.The weather will be especially warm over the next week, 

Temperatures that are normally in the 40s and 50s are soaring into the low 70s. 

National Weather Service Meteorologist Rachael Fewkes says it's the result of an extended pattern. 

“It’s really easy to get temperatures like that when we have a strong prolonged ridge this time of year with the increasing daylight hours and a higher sun,” said Fewkes. 

She says the current weather pattern will stay in place for a while. 

“We will eventually cool back down to near average in the 40a and 50s toward the end of the week, but that ridge is going to be stubborn and hold on for a while.”  

The current El Niño weather pattern will be replaced by La Niña conditions in the next couple of months.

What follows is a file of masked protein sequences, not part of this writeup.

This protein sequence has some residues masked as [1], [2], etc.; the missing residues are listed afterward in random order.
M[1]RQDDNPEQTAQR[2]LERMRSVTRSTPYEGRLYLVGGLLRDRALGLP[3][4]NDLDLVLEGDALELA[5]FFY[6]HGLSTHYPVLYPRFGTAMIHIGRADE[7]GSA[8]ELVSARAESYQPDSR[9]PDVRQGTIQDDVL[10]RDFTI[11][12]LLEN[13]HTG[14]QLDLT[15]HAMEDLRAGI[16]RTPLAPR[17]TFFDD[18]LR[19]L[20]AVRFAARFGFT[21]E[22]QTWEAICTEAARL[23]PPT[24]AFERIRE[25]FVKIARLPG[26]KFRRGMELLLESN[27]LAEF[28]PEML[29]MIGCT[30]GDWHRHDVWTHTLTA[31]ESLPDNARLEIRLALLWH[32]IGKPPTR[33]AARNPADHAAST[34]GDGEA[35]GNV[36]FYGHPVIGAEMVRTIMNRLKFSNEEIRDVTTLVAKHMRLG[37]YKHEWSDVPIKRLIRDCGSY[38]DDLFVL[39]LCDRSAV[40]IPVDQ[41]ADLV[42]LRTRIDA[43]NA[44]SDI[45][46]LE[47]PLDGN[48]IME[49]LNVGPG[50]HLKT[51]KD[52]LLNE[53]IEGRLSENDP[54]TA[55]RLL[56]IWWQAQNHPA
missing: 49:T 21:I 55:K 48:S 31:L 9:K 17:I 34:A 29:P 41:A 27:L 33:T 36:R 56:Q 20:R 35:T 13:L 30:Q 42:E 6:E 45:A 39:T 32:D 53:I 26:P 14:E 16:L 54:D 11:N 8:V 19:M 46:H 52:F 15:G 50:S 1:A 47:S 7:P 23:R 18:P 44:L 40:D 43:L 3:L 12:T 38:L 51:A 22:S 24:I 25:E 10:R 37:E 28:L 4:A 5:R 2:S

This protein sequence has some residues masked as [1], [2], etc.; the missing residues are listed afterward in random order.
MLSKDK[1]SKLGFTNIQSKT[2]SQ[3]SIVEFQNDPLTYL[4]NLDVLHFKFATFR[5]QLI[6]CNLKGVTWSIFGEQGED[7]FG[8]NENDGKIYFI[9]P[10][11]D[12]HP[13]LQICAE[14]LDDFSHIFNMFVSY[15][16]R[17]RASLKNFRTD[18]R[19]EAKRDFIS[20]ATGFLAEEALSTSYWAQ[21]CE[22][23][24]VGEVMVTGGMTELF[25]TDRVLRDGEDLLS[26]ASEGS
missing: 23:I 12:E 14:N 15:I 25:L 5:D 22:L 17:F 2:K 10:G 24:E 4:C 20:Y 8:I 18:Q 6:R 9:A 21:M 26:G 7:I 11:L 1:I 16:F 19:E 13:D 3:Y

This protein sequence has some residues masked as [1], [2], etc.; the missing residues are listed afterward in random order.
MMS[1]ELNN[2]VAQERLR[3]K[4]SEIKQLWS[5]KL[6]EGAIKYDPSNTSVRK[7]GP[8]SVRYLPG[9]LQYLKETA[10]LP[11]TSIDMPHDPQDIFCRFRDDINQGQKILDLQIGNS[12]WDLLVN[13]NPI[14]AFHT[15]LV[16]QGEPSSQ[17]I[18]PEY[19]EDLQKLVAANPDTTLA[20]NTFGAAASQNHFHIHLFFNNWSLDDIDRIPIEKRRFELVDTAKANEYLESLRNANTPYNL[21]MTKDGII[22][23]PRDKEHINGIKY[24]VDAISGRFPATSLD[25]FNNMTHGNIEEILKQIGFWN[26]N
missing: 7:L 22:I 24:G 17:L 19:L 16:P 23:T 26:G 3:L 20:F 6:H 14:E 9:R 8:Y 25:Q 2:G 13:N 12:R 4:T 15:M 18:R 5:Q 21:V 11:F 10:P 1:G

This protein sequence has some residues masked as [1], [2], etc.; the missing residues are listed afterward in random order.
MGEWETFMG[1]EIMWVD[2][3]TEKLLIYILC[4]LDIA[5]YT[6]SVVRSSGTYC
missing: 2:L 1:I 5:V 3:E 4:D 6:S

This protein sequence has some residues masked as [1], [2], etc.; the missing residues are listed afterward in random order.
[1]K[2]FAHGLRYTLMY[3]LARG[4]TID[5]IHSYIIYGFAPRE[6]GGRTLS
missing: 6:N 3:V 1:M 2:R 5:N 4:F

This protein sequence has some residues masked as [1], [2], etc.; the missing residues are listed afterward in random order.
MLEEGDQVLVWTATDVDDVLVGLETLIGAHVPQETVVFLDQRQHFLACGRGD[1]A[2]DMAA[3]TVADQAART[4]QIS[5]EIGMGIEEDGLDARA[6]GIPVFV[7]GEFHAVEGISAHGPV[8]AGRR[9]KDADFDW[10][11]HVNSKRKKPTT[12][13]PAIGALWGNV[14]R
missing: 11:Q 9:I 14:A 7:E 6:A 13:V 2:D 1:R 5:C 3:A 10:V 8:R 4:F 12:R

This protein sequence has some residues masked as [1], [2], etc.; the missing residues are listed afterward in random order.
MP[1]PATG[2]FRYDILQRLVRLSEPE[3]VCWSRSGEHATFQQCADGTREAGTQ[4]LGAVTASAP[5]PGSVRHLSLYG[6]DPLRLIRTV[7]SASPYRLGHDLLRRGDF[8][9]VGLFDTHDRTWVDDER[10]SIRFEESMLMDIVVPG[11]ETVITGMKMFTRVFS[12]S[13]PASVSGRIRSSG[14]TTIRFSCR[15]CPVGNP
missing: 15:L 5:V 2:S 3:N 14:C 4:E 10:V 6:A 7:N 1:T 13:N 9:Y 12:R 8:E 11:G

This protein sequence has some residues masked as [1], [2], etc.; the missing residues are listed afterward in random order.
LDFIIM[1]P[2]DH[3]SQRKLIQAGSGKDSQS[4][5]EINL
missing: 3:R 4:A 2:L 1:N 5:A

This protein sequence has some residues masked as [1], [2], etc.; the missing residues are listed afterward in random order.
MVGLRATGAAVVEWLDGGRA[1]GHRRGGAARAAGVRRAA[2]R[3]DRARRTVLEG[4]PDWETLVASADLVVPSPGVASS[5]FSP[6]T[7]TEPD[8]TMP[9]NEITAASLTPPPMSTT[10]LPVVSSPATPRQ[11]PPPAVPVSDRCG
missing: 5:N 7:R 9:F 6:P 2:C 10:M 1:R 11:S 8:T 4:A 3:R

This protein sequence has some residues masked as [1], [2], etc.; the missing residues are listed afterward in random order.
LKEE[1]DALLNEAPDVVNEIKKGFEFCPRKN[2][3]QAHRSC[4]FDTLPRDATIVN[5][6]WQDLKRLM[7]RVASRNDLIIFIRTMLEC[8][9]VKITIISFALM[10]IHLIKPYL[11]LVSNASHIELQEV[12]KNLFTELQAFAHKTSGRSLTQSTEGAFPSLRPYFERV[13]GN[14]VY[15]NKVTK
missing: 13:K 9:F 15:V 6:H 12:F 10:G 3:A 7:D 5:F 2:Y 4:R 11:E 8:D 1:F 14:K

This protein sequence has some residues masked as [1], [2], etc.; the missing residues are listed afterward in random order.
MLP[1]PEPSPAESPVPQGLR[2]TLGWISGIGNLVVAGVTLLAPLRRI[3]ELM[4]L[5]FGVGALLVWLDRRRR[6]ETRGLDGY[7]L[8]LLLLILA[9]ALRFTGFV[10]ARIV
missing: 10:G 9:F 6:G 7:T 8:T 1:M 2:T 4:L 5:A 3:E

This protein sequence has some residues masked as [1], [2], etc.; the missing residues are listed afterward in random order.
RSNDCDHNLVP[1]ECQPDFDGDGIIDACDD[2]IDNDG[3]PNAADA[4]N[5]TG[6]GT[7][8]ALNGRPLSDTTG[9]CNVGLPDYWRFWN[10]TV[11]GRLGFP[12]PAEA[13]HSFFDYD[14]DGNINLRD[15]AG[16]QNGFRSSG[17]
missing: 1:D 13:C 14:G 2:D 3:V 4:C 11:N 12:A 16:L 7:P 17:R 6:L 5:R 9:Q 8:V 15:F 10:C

The change will bring warmer and drier-than-normal weather that's projected to last through the summer. 

Meanwhile, a Department of Natural Resources weather specialist is forecasting a normal wildfire season this summer. 

Meteorologist Matthew Dehr doesn't think there will be heavy spring rainfall, which would increase grass growth that would turn into wildfire fuel when it dries out. 

Dehr credits the upcoming La Niña pattern that should bring lower-than-normal precipitation. 

As far as wildfires, Dehr says his focus approaching summer is twofold: 1. How quickly does the snowpack melt off and allow the forest fuels to start drying out, and 2. How much precipitation falls in the foothills and grasslands, which can lead to increased grass growth. 

Although he’s predicting a normal wildfire season, Dehr says there could still be some big fires.  

He said there’s always the possibility of conditions favorable for wildfires during the summer months, such as 10 percent humidity and 50-mile-an-hour wind.

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